There is diversion as well as variation in the locomotive behaviours of primates. Apes, including chimpanzees, gorillas, gibbons and others show some particular loco motor habits arm swinging, fist walking, quadrumanous wlking and others (Schmitt, 2003). The most common mode of locomotion among the primates is the quadrupedalism. The walking gaits of primates widely differ from the other mammals. First of all, most of the primates use the diagonal sequence footfall pattern. Secondly, according to some researchers, primates have humerus which is relatively protracted at the forelimb touchdown. Thirdly, some other literatures indicated that most of the primates have relatively greater peak vertical forces on the hindlimd. Even, some studies by the researchers also revealed that quadrupedal primates used walking gaits that involved substantial increases in elbow flexion (Winder, King, Deves & Bailey, 2014). This kind of walking style has been documented in a wide range of primates which includes large-boiled quadrupedal apes. Various different features have been acquired naturally due to the human bipedalism. In this different and new mechanism of the body, the skull is balanced directly on the top of the spine. These features support the vertical trunk of the body and at the same time, it efficiently transfers the weight through the legs during standing, walking as well as running. Apart from that, various other features of human bipedalism have been achieved by the hominines. The closest living relatives of human being such as chimpanzees can spend very little time being bipedal due to the absence of such special features.

Stone-Tool Technology and its Contribution Towards Evolution

Many researches and studies have been conducted to find out the actual reason behind the transformation of human being into bipedalism traits, but no satisfactory result or evidences have been found in this regard (Winder, King, Deves & Bailey, 2014). Darwin linked this feature to tool use especially for defence as well as hunting. The theories of twentieth century proposed another range of factors that has driven the evolution of hominine bipedalism. Furthermore, as an environmental factor, scientists indicated that bipeds were regularly exposed to direct sunlight and standing upright would be benefited in many ways such as less body surface would be exposed to direct harmful sunlight and it would help them in finding relief in the cooler air.    

Stone tools and its contribution towards evolution

Paralleling to biological evolution among the human beings, development of many new technologies and cultures allowed them to become successful and the main origin of evidence behind the success can be seen as the innovation and creation of stone tools and use of them for different survival purpose (Proffitt et al., 2016). According to some anthropological evidences, the first unquestionable stone tools were used by the human beings of East Africa almost 2.5 million years ago (Lewis & Harmand, 2016). They were named as Oldowan tools after the location and it consisted of different categories (Harcourt-Smith, 2010). The species of such stone tools have been found by the anthropologists at various sites in association with animal bones that displays the characteristics of those tools in the use of butchery or hunting any animals and this discovery of anthropologists provided indirect evidence of tool use. Even, some of the experts suspect that by 2.6 million years ago hominids had been making several kinds of stone tools for thousands of years and they were using it for different survival purpose (Diez-Martín et al., 2015). The origins of stone tools might have started more before according to some experts and it was considered as the first stage of human evolution (Harmand et al., 2015).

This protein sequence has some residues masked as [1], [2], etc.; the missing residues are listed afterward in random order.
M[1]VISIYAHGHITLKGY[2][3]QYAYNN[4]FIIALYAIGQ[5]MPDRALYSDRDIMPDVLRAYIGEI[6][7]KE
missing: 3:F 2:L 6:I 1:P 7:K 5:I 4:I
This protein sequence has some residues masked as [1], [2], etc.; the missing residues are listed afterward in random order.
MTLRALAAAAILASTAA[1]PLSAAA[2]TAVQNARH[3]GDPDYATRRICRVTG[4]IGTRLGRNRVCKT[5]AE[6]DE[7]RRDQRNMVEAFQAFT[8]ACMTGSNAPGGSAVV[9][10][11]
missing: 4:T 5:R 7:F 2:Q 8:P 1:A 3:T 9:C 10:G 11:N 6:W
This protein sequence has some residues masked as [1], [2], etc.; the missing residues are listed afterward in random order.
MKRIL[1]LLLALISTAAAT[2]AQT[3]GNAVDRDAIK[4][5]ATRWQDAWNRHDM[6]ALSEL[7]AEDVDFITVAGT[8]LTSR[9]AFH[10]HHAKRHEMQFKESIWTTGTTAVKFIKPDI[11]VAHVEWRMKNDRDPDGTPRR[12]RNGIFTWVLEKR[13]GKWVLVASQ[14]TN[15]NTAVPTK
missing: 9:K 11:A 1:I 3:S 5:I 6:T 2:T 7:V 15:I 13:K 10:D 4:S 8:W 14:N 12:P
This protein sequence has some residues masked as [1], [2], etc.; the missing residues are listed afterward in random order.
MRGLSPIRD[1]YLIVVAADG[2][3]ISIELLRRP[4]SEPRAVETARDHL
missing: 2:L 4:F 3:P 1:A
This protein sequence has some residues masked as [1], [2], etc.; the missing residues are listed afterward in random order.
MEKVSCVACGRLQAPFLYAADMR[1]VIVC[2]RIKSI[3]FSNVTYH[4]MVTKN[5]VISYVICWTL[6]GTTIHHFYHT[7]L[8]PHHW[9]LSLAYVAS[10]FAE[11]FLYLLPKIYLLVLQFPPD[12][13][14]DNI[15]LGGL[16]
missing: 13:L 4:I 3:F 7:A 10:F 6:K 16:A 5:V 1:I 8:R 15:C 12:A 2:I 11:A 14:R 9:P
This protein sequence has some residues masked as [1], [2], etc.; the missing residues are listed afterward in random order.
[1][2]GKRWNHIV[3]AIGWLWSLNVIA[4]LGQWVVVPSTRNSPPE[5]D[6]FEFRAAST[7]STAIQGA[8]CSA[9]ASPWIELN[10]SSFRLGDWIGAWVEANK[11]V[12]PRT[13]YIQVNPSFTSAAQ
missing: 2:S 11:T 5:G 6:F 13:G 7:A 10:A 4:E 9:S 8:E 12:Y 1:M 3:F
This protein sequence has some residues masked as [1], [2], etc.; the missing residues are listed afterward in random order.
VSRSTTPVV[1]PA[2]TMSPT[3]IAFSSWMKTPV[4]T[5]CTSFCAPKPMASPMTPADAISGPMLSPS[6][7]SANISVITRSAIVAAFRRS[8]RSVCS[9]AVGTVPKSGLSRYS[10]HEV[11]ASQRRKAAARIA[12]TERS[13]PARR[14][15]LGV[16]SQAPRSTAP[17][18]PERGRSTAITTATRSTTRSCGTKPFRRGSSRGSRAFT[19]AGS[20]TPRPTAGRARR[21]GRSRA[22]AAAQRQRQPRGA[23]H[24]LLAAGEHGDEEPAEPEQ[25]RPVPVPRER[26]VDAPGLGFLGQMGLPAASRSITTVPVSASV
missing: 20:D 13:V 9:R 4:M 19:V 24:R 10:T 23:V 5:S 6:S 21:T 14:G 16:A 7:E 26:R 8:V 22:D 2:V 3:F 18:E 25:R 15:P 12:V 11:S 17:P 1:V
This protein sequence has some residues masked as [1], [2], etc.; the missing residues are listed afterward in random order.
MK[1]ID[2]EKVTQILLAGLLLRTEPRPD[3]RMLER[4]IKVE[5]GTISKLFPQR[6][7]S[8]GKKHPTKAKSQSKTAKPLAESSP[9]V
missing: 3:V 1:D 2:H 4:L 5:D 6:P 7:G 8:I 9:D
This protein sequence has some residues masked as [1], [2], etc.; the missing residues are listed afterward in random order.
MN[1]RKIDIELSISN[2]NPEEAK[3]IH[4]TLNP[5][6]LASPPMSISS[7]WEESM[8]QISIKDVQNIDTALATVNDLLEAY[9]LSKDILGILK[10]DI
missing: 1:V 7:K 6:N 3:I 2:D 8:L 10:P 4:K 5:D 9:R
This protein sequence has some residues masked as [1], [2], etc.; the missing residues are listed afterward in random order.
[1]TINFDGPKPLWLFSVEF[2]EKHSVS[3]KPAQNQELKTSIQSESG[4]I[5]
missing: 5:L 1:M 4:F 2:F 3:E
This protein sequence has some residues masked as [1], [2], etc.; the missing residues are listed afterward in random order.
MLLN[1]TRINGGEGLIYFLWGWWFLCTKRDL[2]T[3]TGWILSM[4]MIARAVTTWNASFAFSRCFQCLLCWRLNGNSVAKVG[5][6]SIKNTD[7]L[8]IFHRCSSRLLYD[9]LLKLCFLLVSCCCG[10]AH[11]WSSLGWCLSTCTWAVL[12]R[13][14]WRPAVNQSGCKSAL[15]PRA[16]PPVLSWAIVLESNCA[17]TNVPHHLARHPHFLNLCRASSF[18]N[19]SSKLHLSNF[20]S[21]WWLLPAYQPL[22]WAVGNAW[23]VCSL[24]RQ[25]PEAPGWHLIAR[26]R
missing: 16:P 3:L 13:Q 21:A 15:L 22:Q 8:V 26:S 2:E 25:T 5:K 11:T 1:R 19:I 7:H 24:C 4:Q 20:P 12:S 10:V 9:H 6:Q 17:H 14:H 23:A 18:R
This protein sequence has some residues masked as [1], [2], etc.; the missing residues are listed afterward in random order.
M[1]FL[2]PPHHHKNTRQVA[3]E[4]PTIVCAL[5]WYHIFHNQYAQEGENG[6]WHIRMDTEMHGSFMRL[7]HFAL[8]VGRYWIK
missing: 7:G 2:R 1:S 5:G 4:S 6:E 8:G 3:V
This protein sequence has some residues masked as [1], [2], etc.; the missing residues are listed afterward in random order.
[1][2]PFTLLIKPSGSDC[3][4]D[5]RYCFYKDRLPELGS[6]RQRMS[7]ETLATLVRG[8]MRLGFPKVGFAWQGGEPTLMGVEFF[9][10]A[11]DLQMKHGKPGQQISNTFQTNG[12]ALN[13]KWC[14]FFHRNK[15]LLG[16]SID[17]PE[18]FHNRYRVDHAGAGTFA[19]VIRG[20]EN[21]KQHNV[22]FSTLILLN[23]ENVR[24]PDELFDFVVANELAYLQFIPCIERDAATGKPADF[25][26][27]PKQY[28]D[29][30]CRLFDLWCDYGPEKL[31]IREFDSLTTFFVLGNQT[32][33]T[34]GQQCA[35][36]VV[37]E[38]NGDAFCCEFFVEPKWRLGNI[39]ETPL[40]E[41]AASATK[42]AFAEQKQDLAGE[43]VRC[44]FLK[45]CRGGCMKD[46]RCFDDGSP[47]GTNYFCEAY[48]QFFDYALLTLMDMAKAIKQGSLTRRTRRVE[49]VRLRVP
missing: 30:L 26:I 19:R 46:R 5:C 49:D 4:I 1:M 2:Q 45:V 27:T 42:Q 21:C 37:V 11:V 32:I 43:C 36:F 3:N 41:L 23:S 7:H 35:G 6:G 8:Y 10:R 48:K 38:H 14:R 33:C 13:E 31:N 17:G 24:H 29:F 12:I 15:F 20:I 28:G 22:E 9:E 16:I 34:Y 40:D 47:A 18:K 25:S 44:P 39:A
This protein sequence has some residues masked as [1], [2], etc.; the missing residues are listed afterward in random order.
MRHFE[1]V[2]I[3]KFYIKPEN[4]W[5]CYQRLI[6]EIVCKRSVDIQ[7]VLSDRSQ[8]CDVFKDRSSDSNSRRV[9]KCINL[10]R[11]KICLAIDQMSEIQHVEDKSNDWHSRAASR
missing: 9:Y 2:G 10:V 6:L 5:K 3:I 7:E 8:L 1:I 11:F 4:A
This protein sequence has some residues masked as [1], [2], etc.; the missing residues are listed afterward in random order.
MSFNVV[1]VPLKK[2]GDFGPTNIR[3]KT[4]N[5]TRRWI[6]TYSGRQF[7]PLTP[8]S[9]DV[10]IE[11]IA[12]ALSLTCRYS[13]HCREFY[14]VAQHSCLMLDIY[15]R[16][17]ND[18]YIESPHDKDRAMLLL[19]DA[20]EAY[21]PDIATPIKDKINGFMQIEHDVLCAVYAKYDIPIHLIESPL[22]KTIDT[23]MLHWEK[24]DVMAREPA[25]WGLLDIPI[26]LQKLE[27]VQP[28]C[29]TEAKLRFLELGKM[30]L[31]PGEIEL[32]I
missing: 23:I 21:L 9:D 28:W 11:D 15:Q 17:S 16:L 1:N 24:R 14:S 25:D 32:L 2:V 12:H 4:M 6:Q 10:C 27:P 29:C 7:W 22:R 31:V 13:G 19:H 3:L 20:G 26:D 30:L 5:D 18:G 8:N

Origins of anatomically modern Homo sapiens

The fossils record, available to reconstruct the evolution of human being is relatively sparse and poorly dated. No informative fossils are there to clearly identify the actual early inhabitants (Stringer, 2016). Thus, the available records are highly biased and researchers still need to work to make the evidences stronger. Large number of human skeleton and dental materials has been recovered as an evidence of the origin of human being. Human pelvis also play a major role in many critical biological purposes and the fossil records reveals a profound story of the evolution of human pelvis. The pelvis of modern Homo sapiens is divided into upper and lower halves (Diogo, 2018). The upper half supports in changing the height and position and affects the ability to balance the body. Changes in the lower half of the pelvis ischium, sacrum and pubis, affects the anteroposterior as well as the transverse diameter of the birth canal. Even, the shape of the lower half of the pelvis always determines the shape of the birth canals which shows important differences between humans and the apes (Gruss & Schmitt, 2015).

Origins of Anatomically Modern Homo Sapiens

Theoretical framework of human bipedalism